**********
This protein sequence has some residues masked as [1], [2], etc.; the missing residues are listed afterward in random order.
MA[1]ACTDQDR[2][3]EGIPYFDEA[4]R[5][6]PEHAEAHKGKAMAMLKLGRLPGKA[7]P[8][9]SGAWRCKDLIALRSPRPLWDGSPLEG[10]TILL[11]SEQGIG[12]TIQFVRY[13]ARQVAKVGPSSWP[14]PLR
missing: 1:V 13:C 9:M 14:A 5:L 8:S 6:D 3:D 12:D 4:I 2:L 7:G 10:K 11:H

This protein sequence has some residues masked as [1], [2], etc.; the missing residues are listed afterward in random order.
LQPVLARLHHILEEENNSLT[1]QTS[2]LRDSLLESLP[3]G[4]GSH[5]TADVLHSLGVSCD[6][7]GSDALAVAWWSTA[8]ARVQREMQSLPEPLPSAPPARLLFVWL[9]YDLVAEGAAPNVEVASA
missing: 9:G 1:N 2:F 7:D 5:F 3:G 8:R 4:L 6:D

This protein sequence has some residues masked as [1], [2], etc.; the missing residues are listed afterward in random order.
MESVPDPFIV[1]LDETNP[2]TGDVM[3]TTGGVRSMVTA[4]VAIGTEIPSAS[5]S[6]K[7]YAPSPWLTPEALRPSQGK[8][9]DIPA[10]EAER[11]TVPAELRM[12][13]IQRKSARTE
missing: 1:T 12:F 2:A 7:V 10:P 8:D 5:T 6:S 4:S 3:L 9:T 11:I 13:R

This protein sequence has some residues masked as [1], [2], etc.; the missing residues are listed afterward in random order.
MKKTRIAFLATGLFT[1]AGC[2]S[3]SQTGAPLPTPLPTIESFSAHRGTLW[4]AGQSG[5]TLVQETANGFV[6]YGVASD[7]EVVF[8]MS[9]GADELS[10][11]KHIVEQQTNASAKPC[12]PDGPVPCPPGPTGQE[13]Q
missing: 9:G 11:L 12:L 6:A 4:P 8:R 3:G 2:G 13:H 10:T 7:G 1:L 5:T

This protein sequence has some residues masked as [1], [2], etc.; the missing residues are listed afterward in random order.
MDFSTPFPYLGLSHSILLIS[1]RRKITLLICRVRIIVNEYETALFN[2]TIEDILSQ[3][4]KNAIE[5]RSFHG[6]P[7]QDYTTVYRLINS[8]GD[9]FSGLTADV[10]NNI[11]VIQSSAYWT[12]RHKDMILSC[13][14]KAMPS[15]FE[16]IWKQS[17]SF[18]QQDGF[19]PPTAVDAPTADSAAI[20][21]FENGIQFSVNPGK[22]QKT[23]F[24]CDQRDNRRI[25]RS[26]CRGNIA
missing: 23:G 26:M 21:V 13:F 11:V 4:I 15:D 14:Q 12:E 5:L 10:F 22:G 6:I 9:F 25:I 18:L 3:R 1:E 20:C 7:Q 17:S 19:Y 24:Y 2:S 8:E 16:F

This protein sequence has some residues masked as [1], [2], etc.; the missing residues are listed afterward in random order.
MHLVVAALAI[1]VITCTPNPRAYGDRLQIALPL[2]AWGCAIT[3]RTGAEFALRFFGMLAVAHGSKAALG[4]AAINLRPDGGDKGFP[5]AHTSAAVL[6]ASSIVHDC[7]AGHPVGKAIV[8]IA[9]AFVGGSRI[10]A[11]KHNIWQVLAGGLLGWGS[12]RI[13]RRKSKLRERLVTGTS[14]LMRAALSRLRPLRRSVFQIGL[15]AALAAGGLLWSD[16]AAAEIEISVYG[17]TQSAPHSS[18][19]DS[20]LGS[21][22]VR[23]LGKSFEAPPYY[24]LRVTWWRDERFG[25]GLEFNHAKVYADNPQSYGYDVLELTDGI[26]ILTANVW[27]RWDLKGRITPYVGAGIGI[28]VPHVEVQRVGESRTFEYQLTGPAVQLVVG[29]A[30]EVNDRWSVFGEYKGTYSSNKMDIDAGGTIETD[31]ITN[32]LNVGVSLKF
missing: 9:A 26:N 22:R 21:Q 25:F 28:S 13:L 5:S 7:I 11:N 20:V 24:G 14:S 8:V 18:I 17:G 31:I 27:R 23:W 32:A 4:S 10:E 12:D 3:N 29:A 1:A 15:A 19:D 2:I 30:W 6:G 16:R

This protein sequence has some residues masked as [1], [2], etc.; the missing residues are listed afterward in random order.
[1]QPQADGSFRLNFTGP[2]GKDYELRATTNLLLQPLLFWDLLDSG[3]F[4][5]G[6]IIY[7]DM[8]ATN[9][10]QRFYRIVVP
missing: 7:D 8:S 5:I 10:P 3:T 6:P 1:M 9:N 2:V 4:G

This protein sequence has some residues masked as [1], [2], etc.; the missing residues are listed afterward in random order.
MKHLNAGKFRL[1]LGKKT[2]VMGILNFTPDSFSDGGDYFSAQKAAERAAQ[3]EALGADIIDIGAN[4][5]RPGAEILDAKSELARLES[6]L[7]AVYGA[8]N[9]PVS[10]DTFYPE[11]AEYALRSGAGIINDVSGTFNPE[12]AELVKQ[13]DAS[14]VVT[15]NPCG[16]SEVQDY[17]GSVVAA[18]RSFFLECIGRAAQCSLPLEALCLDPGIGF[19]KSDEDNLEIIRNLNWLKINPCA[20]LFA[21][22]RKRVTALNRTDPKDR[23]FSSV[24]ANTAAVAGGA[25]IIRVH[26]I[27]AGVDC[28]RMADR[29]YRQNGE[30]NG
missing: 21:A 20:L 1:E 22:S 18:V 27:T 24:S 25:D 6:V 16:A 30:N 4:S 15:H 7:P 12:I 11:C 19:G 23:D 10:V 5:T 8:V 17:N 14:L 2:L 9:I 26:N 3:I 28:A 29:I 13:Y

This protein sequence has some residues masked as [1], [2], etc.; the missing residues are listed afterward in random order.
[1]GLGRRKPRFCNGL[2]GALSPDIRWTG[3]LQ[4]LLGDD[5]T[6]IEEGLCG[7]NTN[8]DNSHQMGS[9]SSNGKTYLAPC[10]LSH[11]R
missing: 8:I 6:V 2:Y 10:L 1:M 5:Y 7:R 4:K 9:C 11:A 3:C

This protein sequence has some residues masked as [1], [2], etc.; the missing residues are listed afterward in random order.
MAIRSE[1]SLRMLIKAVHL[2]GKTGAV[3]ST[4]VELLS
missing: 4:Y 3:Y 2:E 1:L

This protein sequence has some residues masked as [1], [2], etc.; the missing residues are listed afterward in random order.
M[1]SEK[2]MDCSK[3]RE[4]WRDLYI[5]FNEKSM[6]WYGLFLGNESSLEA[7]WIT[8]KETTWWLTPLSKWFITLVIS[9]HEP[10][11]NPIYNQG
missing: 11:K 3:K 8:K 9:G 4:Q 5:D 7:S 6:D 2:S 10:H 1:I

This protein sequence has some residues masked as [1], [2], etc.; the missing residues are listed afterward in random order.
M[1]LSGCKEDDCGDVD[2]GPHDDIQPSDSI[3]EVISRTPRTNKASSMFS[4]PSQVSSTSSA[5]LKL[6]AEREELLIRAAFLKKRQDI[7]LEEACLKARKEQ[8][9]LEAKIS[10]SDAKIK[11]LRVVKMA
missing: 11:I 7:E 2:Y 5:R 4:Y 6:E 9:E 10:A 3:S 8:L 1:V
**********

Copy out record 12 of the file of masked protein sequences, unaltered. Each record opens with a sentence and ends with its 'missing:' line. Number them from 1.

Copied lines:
This protein sequence has some residues masked as [1], [2], etc.; the missing residues are listed afterward in random order.
M[1]LSGCKEDDCGDVD[2]GPHDDIQPSDSI[3]EVISRTPRTNKASSMFS[4]PSQVSSTSSA[5]LKL[6]AEREELLIRAAFLKKRQDI[7]LEEACLKARKEQ[8][9]LEAKIS[10]SDAKIK[11]LRVVKMA
missing: 11:I 7:E 2:Y 5:R 4:Y 6:E 9:E 10:A 3:S 8:L 1:V